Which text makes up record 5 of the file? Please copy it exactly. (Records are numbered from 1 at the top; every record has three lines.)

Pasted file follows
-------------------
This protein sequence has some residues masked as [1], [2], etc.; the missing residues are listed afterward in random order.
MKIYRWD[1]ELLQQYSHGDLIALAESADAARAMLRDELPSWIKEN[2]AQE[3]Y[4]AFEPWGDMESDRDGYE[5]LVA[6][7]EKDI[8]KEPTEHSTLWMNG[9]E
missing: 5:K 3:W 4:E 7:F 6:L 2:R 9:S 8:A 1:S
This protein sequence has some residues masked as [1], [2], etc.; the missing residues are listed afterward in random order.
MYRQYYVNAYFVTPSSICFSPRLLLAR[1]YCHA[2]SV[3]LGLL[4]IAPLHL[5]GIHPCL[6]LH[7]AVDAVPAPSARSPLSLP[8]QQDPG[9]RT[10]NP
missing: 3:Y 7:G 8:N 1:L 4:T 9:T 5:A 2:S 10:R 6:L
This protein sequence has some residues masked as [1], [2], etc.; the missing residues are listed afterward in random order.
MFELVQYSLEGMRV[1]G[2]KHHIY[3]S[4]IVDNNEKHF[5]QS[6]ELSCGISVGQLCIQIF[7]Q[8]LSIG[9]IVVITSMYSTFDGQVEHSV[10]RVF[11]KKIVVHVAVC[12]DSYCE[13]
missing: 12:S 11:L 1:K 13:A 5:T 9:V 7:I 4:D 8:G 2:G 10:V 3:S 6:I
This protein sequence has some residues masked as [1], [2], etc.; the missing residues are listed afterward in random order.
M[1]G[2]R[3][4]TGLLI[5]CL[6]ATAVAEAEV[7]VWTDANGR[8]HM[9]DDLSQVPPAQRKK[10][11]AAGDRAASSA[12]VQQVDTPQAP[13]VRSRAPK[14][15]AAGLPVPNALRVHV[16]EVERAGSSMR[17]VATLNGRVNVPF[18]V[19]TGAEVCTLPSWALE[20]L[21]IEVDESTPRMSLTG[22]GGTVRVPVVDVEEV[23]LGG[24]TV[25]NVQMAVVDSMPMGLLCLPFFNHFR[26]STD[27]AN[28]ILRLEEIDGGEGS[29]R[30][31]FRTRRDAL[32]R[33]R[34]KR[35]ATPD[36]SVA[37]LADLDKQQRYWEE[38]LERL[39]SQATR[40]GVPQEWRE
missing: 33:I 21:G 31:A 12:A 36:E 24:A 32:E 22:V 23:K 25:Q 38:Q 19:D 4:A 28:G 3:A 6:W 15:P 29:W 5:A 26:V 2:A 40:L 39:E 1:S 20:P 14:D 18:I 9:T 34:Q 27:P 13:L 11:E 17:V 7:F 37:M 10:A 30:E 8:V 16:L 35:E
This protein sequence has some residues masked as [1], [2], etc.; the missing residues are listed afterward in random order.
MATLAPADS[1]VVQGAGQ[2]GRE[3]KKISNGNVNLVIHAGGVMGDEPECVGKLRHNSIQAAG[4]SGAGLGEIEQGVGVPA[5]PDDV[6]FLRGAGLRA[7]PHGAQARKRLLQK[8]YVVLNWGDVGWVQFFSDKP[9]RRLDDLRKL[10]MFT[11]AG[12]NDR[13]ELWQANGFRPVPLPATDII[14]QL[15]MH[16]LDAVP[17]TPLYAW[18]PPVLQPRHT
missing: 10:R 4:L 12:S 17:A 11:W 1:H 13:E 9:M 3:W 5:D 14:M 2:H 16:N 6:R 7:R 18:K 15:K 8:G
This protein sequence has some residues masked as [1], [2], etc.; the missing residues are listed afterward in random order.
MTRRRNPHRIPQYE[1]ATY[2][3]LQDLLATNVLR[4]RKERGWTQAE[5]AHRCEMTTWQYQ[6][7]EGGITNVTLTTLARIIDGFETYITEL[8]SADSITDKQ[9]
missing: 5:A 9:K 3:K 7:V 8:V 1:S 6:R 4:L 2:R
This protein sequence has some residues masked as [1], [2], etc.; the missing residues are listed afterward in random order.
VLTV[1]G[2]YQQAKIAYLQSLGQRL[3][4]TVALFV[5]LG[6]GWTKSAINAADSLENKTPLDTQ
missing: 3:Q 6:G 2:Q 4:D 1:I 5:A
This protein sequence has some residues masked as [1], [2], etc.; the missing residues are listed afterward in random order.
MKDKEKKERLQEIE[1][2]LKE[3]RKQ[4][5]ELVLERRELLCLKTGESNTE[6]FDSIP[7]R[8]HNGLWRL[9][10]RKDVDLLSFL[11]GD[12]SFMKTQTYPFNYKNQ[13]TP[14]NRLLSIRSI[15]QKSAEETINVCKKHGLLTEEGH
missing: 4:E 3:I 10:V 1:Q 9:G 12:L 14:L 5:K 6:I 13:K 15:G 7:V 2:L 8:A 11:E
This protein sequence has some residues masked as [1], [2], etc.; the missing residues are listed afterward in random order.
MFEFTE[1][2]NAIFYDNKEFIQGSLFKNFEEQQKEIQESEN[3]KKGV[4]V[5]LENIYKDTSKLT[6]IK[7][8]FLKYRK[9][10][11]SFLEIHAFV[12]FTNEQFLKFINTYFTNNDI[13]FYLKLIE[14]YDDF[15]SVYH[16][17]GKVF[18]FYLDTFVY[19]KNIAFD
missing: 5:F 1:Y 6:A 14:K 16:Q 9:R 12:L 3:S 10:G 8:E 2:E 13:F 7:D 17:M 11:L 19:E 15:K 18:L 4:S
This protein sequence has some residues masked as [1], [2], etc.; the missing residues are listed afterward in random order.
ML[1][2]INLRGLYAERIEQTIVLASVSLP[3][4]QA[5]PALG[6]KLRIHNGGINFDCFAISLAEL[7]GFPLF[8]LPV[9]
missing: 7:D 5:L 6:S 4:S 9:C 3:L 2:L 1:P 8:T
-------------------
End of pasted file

This protein sequence has some residues masked as [1], [2], etc.; the missing residues are listed afterward in random order.
MATLAPADS[1]VVQGAGQ[2]GRE[3]KKISNGNVNLVIHAGGVMGDEPECVGKLRHNSIQAAG[4]SGAGLGEIEQGVGVPA[5]PDDV[6]FLRGAGLRA[7]PHGAQARKRLLQK[8]YVVLNWGDVGWVQFFSDKP[9]RRLDDLRKL[10]MFT[11]AG[12]NDR[13]ELWQANGFRPVPLPATDII[14]QL[15]MH[16]LDAVP[17]TPLYAW[18]PPVLQPRHT
missing: 10:R 4:L 12:S 17:A 11:W 1:H 13:E 9:M 3:W 5:D 14:M 2:H 16:N 6:R 7:R 18:K 15:K 8:G